Biomedicine and chronic disease.

The biomedical approach to illness and disease is not without consequence. For example, in the realm of chronic disease, which now account for over 60% of all deaths globally, the biomedical approach only seems to exacerbate problems. Whilst heart disease and cancer were rare at the turn of the century, they are today spiraling out of control. Despite efforts to control them via the typical interventions, they abound. Hypertension, IBS/IBD, arthritis, multiple sclerosis, heartburn/GERD, diabetes, osteoporosis and chronic fatigue have become a mainstay of the modern medical landscape[3]. Not to mention the increased frequency of all kinds of cognitive ailments such as anxiety, depression, dyslexia and autism etc. Illness and disease are clearly subjective, emotional, social, cultural, spiritual, political and environmental phenomena, requiring appropriate holistic interventions. A general sense of disillusionment with the reductive approach of biomedicine has grown since the 1980’s and there has been a concomitant surge of interest in alternative approaches that are more holistic in orientation and natural in their approach. For example, in 2005 between 10 and 23% of the adult population in Western European Countries and approximately 40% of a similar population in the US indulged in some form of alternative therapy[4]. This is not to say holistic approaches are always perfect in their approach. Indeed, whilst many holistic practitioners will treat individual conditions in a more patient-centered and natural way, they resist too critical a stance toward the social structure the client exists in. Health problems have significant social determinants – the corporate monopoly on food supply is one facet of that structure, to which we turn to shortly. That being said, nutrition and traditional food knowledge and preparation are not the panacea to health. But they are a solid foundation. Proper respect, practice and intrigue around wholesome food, traditional food knowledge and preparatory techniques serve as a gateway for real nourishment of the body, an awakening to the redundancy of current conceptions of health and disease and the unnecessary suffering perpetuated by the current system.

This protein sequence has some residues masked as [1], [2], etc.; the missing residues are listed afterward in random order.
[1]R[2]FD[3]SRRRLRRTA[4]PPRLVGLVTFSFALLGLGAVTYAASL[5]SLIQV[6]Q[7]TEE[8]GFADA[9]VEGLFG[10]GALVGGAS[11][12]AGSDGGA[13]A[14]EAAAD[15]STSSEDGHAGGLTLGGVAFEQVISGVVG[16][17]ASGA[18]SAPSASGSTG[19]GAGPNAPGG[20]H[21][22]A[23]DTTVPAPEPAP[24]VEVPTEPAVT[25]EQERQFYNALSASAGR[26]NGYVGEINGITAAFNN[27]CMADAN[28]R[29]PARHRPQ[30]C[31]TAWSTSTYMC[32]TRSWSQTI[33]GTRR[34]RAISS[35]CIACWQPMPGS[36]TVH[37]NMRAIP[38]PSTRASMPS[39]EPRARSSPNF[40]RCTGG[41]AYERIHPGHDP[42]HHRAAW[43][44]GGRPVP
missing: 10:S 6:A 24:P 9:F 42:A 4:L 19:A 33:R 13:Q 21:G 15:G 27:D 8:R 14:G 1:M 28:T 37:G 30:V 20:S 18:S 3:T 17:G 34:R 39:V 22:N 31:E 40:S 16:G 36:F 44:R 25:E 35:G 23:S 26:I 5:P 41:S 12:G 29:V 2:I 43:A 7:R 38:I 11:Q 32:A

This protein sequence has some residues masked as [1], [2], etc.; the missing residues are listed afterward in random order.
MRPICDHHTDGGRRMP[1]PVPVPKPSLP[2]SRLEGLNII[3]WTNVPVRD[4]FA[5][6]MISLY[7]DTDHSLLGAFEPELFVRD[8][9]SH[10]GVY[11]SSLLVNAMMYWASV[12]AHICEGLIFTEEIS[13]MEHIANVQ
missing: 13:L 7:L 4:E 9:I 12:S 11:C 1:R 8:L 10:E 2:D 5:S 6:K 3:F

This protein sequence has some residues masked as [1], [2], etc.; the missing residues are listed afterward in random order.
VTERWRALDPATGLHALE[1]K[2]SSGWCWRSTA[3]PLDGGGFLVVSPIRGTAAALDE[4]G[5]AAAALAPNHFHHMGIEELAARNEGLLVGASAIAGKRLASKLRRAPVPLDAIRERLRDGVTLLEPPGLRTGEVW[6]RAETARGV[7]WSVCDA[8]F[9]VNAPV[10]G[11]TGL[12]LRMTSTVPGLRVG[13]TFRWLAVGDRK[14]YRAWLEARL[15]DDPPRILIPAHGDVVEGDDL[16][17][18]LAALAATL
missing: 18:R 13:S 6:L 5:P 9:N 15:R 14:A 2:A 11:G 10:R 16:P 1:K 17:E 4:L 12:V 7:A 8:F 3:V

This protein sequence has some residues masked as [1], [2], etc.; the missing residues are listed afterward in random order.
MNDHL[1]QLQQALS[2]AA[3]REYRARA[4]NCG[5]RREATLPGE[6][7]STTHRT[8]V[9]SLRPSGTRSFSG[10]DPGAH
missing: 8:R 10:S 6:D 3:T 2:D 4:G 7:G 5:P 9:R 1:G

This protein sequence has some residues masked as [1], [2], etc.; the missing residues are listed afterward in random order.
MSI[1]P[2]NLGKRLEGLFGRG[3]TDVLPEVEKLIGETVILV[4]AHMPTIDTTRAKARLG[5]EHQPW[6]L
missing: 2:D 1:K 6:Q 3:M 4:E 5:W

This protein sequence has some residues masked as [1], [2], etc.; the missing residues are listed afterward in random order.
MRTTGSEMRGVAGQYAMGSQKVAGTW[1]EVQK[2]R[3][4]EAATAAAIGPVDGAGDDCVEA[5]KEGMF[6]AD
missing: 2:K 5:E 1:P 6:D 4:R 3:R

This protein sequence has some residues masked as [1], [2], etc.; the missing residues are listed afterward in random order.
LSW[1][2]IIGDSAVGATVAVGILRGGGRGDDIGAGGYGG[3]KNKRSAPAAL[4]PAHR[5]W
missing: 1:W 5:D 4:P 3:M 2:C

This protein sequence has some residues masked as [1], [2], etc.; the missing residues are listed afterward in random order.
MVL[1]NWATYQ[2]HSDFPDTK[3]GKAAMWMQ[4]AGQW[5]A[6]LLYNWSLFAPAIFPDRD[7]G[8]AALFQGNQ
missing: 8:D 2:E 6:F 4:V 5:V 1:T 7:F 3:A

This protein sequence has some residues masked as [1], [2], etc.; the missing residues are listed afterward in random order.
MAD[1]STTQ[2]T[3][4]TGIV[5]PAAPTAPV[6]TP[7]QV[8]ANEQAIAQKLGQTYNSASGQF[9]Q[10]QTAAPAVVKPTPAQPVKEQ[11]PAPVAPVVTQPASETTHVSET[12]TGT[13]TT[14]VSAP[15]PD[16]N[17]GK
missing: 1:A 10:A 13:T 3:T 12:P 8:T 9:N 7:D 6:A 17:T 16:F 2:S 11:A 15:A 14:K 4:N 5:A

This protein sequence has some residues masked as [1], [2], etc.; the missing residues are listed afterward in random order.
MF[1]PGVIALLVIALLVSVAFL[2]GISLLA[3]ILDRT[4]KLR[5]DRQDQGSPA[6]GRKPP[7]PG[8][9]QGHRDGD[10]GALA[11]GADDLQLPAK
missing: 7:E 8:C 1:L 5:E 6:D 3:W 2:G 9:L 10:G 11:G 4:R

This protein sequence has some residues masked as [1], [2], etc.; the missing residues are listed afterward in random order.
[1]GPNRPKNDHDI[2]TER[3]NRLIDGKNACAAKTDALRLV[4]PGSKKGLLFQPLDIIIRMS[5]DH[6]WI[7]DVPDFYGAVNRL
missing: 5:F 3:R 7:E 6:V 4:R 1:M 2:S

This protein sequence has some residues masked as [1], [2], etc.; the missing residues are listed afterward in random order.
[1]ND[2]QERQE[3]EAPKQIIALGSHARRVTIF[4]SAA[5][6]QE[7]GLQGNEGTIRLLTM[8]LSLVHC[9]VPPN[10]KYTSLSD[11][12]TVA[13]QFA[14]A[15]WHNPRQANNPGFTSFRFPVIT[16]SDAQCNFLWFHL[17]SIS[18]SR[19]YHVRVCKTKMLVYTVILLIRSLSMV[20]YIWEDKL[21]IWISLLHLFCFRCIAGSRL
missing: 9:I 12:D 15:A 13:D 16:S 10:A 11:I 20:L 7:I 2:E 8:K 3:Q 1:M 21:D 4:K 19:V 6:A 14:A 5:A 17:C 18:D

Capitalism and food.